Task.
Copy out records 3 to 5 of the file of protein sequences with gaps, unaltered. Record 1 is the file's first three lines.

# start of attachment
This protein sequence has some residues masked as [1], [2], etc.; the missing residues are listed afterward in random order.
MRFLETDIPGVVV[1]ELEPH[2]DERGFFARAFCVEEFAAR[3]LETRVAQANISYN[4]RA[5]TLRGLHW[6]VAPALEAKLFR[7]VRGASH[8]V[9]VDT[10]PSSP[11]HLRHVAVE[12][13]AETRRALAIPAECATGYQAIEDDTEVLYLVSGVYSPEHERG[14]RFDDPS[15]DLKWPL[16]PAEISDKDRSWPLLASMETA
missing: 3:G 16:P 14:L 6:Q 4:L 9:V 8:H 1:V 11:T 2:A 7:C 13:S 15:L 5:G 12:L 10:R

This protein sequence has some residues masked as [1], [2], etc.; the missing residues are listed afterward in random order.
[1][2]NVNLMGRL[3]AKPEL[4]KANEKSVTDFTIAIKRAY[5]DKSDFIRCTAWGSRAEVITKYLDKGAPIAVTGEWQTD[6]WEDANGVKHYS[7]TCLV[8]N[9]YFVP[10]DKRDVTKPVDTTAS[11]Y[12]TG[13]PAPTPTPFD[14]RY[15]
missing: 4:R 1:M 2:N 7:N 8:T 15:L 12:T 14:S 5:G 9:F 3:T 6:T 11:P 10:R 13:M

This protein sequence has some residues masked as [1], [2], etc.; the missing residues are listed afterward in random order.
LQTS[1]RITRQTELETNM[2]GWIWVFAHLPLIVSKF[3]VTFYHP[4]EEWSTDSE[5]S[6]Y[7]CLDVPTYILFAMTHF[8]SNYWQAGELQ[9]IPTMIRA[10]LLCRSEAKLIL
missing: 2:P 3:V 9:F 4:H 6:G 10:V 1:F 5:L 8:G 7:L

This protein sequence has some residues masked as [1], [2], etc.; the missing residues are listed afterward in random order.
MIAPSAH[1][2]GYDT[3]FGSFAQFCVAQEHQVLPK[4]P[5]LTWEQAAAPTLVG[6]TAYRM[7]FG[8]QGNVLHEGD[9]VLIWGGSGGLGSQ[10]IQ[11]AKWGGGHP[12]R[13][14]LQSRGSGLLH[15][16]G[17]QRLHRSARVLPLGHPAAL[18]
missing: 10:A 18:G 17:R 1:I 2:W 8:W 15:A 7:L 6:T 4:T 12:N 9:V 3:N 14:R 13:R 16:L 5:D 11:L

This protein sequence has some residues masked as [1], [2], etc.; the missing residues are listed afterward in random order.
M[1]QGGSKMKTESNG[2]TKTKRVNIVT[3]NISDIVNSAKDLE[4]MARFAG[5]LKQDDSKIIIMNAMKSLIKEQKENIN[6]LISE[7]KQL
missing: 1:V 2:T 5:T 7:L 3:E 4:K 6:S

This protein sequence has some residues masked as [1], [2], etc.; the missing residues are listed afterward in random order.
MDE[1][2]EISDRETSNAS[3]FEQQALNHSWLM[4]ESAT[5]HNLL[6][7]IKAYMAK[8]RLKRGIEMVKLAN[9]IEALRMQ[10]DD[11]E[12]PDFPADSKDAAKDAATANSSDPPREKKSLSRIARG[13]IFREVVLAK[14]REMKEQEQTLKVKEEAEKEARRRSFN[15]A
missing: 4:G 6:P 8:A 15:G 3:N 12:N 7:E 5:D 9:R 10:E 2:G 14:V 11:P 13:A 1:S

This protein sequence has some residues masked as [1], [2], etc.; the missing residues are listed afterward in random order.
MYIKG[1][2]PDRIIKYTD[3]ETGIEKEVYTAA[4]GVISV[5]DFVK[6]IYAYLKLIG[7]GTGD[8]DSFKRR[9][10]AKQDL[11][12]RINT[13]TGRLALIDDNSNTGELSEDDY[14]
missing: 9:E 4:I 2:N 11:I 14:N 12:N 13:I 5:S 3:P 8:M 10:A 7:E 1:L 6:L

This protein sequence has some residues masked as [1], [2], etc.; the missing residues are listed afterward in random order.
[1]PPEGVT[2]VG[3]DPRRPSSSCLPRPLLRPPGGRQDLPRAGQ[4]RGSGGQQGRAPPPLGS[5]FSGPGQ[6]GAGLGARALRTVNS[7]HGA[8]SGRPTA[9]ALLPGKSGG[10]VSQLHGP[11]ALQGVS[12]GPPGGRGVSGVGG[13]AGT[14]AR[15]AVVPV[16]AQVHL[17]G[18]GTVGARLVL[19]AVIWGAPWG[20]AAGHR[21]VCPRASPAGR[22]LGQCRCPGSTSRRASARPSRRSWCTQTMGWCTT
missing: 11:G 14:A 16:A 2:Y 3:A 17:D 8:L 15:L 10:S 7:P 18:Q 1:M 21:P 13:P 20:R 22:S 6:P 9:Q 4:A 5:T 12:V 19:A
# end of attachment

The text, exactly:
This protein sequence has some residues masked as [1], [2], etc.; the missing residues are listed afterward in random order.
LQTS[1]RITRQTELETNM[2]GWIWVFAHLPLIVSKF[3]VTFYHP[4]EEWSTDSE[5]S[6]Y[7]CLDVPTYILFAMTHF[8]SNYWQAGELQ[9]IPTMIRA[10]LLCRSEAKLIL
missing: 2:P 3:V 9:F 4:H 6:G 10:V 1:F 5:L 8:G 7:L

This protein sequence has some residues masked as [1], [2], etc.; the missing residues are listed afterward in random order.
MIAPSAH[1][2]GYDT[3]FGSFAQFCVAQEHQVLPK[4]P[5]LTWEQAAAPTLVG[6]TAYRM[7]FG[8]QGNVLHEGD[9]VLIWGGSGGLGSQ[10]IQ[11]AKWGGGHP[12]R[13][14]LQSRGSGLLH[15][16]G[17]QRLHRSARVLPLGHPAAL[18]
missing: 10:A 18:G 17:R 1:I 2:W 8:W 15:A 7:L 6:T 4:T 12:N 9:V 3:N 14:R 13:R 16:L 5:D 11:L

This protein sequence has some residues masked as [1], [2], etc.; the missing residues are listed afterward in random order.
M[1]QGGSKMKTESNG[2]TKTKRVNIVT[3]NISDIVNSAKDLE[4]MARFAG[5]LKQDDSKIIIMNAMKSLIKEQKENIN[6]LISE[7]KQL
missing: 1:V 2:T 5:T 7:L 3:E 4:K 6:S